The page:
Advertisement

Damokles — A database system for software engineering environments

  • Klaus R. Dittrich
  • Willi Gotthard
  • Peter C. Lockemann
Software Engineering Databases
Part of the Lecture Notes in Computer Science book series (LNCS, volume 244)

Abstract

Comprehensive software engineering environments consist of a large number of cooperating tools in order to support the various phases of some software life cycle. The cooperation depends largely on the availability of basic mechanisms that manage the large quantities of information involved in a consistent fashion. While database concepts are desirable for this purpose, current systems prove to be unsuitable.

This paper discusses some of the reasons, and lists the requirements that more appropriate solutions have to meet. One major requirement concerns a data model that should specifically be tailored to the software engineering world. The paper presents a new approach to data modelling currently under development. Some other system features as well as implementation aspects are also sketched. We conclude with some perspectives on how the construction of future software tools might be facilitated in the future by virtue of a common underlying database system.

Keywords

Data Model Database System Design Object Generic Object Object Type 
These keywords were added by machine and not by the authors. This process is experimental and the keywords may be updated as the learning algorithm improves.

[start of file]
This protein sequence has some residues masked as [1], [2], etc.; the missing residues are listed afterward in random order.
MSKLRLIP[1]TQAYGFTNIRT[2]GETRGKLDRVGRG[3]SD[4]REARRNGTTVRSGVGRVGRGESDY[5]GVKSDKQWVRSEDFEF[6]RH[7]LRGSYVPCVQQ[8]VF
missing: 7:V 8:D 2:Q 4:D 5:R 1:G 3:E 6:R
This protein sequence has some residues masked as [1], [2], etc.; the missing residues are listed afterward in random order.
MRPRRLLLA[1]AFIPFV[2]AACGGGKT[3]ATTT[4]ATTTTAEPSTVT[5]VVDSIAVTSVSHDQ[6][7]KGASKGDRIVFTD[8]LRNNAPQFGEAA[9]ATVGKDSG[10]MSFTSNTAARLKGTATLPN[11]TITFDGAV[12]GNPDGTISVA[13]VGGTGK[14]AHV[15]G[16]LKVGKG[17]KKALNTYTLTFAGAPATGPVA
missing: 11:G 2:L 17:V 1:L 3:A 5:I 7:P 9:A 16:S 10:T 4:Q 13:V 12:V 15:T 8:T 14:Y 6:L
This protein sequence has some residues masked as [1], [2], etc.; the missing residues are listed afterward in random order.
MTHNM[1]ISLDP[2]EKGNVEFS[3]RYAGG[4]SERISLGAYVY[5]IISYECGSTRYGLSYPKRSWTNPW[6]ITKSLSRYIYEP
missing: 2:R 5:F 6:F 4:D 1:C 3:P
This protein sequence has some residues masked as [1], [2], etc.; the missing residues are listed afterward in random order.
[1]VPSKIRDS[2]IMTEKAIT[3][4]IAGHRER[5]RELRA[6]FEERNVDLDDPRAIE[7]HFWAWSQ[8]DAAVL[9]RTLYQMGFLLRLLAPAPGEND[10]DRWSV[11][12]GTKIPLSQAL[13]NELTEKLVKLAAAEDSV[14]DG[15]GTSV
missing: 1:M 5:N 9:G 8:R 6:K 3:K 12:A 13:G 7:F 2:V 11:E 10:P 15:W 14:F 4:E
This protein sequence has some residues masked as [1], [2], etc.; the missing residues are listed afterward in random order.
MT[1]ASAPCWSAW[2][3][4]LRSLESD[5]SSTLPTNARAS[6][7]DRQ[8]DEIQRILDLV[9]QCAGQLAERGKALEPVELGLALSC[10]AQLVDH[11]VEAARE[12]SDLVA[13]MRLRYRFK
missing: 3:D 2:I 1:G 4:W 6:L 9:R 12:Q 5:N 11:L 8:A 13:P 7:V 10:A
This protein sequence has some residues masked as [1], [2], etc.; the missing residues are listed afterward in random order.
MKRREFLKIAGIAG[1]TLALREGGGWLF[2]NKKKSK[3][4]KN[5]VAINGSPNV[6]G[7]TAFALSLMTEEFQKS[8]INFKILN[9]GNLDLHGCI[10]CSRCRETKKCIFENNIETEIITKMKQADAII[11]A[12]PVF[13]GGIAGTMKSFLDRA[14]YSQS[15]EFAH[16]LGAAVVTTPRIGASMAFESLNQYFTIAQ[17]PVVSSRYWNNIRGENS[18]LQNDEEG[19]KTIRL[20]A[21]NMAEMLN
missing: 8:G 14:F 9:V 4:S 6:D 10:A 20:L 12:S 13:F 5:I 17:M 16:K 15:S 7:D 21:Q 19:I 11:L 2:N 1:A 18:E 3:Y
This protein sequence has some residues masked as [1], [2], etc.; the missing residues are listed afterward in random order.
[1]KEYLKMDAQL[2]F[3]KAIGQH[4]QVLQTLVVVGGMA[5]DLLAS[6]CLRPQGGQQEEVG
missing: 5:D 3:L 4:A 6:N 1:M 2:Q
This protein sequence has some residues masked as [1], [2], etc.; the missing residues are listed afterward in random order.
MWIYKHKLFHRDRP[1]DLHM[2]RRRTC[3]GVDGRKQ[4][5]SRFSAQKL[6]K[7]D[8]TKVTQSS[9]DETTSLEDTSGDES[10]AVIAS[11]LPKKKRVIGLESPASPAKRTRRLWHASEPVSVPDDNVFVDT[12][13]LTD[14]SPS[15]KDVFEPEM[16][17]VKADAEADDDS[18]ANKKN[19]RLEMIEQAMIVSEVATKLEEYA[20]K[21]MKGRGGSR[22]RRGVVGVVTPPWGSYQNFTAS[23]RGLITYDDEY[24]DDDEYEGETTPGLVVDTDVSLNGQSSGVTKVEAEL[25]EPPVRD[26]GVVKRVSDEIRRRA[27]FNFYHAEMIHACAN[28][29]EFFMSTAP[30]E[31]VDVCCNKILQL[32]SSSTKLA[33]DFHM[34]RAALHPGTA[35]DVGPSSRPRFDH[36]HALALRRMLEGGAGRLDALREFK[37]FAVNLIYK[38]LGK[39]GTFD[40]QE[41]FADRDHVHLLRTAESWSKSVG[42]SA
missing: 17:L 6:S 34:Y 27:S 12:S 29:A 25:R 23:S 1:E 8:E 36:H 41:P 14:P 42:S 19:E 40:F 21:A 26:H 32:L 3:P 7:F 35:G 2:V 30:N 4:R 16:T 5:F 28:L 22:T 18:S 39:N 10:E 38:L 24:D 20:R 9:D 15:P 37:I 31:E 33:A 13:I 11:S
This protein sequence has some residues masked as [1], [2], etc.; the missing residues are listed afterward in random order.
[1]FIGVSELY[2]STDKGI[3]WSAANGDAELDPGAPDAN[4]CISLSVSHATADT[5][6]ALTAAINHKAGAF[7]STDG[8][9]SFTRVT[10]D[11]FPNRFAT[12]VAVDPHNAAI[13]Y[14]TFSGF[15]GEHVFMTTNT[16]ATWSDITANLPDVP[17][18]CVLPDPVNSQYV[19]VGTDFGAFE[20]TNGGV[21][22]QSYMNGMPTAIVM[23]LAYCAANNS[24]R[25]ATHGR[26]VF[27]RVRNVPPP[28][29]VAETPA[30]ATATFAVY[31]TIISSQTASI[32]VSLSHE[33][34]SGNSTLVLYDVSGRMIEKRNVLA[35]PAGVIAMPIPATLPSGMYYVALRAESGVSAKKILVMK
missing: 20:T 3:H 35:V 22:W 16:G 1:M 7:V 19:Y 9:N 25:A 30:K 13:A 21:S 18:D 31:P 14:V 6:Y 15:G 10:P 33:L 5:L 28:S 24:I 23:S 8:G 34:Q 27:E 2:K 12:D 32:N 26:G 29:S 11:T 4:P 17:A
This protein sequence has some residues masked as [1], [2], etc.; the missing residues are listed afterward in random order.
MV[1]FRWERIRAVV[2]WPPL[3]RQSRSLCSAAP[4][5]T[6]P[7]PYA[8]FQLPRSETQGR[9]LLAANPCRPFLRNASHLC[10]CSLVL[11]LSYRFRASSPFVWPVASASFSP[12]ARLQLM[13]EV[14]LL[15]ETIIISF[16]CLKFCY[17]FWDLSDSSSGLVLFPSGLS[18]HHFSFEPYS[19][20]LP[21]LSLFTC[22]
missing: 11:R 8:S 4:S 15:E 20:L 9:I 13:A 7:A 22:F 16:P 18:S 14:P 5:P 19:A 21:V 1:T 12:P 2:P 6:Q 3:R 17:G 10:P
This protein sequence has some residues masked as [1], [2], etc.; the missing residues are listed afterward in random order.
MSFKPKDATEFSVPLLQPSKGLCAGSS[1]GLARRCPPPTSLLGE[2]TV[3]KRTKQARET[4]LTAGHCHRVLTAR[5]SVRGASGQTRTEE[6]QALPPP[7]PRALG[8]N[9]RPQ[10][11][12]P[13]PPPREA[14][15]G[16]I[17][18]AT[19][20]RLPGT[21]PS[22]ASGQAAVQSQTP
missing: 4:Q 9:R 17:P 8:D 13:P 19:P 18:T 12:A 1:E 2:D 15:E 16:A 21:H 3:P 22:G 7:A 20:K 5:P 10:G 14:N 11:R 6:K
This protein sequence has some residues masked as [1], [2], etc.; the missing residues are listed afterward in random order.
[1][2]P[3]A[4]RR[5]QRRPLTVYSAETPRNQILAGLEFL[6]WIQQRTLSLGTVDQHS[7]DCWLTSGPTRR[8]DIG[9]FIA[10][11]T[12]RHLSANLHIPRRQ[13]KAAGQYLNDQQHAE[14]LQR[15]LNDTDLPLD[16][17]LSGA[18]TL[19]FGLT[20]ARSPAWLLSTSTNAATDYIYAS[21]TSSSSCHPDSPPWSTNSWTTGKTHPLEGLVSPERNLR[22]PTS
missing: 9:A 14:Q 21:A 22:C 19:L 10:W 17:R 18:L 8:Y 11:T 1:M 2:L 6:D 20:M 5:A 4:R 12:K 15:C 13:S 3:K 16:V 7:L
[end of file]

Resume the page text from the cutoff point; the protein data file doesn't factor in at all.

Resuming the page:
Preview

Unable to display preview. Download preview PDF.

Unable to display preview. Download preview PDF.

5. References

  1. [Ada83]
    American National Standards Institute, Inc.: The Programming Language Ada Reference Manual. ANSI/MIL-STD-1815A-1983. Lecture Notes in Computer Science, Vol. 155, Springer, 1983.Google Scholar
  2. [Brod84]
    Brodie, M. L., J. Mylopoulos and J. W. Schmidt (eds.): On Conceptual Modelling, Springer, 1984.Google Scholar
  3. [Chen76]
    Chen, P. P.-S.: The Entity-Relationship Model — Toward a Unified View of Data. ACM Transactions on Database Systems, Vol. 1, No. 1, March 1976, pp. 9–36.CrossRefGoogle Scholar
  4. [Dada84]
    Dadam, P., V. Lum and H.-D. Werner: Integration of Time Versions into a Relational Database System. Proc. VLDB 10, 1984, pp. 509–522.Google Scholar
  5. [Date81]
    Date, C. J.: Introduction to Database Systems. 3rd edition. Addison-Wesley, 1981.Google Scholar
  6. [DeWi84]
    DeWitt, D. J. et al.: Implementation Techniques for Main Memory Database Systems. Technical Report, Electronic Research Laboratory, University of California, Berkeley, 1984.Google Scholar
  7. [Ditt85a]
    Dittrich, K. R. and R. A. Lorie: Version Support for Engineering Database Systems. Research Report RJ 4769 (50628) 7/18/85. IBM Research Laboratory, San Jose, CA 95193 (to appear in IEEE Trans. on Software Engineering).Google Scholar
  8. [Ditt85b]
    Dittrich, K. R., A. M. Kotz and J. A. Mülle: A Multilevel Approach to Design Database Systems and its Basic Mechanisms. Proc. IEEE COMPINT, Montreal, 1985, pp. 313–320.Google Scholar
  9. [Ditt85c]